January 27, 2006
Los Angeles sues over ‘Grand Theft Auto’ game
By Gina Keating
LOS ANGELES (Reuters) - The city of Los Angeles has sued
Take-Two Interactive Software Inc. for selling pornographic
video games to children with its best-selling game "Grand Theft
Auto: San Andreas," which last year was found to have hidden
Nasdaq -- a level unseen since 2003 -- after an analyst
downgraded its shares to "sell" from "neutral," citing a
variety of financial, operational and management risks.
Los Angeles City Attorney Rockard Delgadillo, in the suit
filed on Thursday, accused the game publisher of failing to
disclose the pornographic content to get the game onto shelves
of major retailers that do not carry games rated "Adults Only
Delgadillo said the company further deceived consumers by
first claiming that hackers had modified the original version
of the games, then announcing a week later that the sex scenes
were written into the original game code.
The lawsuit demands that Take-Two and Rockstar Games, the
subsidiary behind "Grand Theft Auto," one of the best-selling
in video game franchises history, stop marketing the games to
children, pay fines and return $10 million in profits.
A Take-Two spokesman had no comment on Friday.
Last summer, the video game ratings board slapped a
restrictive "adult" rating on "Grand Theft Auto: San Andreas"
because of explicit sex scenes, known as "Hot Coffee," that
allow players to engage in virtual sex acts.
The Entertainment Software Ratings Board launched an
investigation and took the unusual step of changing the rating
on the game to "Adults Only 18+" (AO) from "Mature 17+."
Take-Two had to pull the games off store shelves and
repackage them with the new rating, which crimped game sales
and disrupted company operations.
The lawsuit charged that Take-Two knowingly deceived the
video game ratings board and flouted California law to market
the game as suitable for teens, the lawsuit alleged.
The city also claims that Take-Two "marketed the 'Grand
Theft Auto' series in a fashion that encourages the creation of
(software modifications), which has added to the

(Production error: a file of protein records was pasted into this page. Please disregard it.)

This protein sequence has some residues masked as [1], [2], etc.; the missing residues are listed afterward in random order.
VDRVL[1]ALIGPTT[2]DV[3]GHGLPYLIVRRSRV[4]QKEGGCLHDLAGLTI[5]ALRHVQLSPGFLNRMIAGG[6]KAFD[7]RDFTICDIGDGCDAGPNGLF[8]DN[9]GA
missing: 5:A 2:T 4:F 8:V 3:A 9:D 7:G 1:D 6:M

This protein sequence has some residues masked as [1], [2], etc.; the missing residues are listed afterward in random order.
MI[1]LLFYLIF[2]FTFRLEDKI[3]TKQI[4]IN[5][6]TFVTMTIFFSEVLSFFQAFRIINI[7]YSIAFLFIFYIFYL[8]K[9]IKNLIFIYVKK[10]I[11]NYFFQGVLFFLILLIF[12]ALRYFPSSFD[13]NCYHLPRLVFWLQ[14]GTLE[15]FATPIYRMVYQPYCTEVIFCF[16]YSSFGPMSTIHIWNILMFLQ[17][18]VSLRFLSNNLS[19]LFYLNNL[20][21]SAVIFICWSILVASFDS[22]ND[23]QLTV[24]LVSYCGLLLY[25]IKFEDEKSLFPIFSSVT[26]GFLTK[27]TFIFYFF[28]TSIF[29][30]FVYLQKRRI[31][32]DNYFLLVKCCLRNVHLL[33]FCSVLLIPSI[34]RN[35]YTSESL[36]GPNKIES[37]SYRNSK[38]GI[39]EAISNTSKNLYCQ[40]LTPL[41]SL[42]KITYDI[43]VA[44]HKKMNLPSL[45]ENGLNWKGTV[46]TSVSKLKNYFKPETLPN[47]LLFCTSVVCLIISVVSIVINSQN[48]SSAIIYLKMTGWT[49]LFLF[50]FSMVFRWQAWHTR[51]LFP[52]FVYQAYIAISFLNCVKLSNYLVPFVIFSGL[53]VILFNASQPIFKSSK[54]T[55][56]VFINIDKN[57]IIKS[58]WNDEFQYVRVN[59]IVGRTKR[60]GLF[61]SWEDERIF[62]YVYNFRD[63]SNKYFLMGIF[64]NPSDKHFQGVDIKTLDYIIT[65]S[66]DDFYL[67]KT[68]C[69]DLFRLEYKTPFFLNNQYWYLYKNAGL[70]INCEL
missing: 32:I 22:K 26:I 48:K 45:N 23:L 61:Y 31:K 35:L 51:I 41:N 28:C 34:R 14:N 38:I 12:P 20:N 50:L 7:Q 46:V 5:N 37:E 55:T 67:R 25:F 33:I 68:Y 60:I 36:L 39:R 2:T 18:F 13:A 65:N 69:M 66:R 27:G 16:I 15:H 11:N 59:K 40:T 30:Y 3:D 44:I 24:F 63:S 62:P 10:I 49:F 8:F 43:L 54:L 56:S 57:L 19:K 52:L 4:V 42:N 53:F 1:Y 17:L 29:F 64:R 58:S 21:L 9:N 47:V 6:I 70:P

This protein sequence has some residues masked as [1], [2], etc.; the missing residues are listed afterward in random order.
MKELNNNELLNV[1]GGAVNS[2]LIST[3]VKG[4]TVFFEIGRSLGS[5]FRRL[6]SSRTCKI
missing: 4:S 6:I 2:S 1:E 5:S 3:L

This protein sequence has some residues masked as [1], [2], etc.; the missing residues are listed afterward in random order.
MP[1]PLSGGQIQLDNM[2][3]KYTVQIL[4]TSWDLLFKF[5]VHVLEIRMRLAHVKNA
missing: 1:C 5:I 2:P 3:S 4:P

counter-culture image of the games, enhancing their popularity
and hence their profitability."
The lawsuit asks that Take-Two be ordered to disgorge the
profits from the estimated 200,000 copies of the game it sold
for about $10 million in California, and that it alert
customers who purchased "Grand Theft Auto: San Andreas" before
the ratings change about the sex scenes.
It also demands a $2,500 fine for each untrue or misleading
statement the company purportedly made about the games.
Delgadillo appears to have a good case if he can prove that
the scenes were embedded in the game and that the company
misled the ratings board and the public, said attorney Stephen
Smith, a partner at Greenberg Glusker in Los Angeles.
"It's a pretty black and white issue. If they can prove
it's true, I think they have a claim," said Smith.
"The greatest direct risk to Take-Two is that they would
have to turn over the money," said Smith, who represents a
variety of video game companies including Ubisoft, but has no
affiliation with Take-Two or the Los Angeles city attorney.
Consumers in New York already have sued the company over
the debacle and are seeking class action status. Take-Two also
disclosed in July that the Federal Trade Commission was
investigating advertising claims related to the controversial
(Additional reporting by Lisa Baertlein in Los Angeles)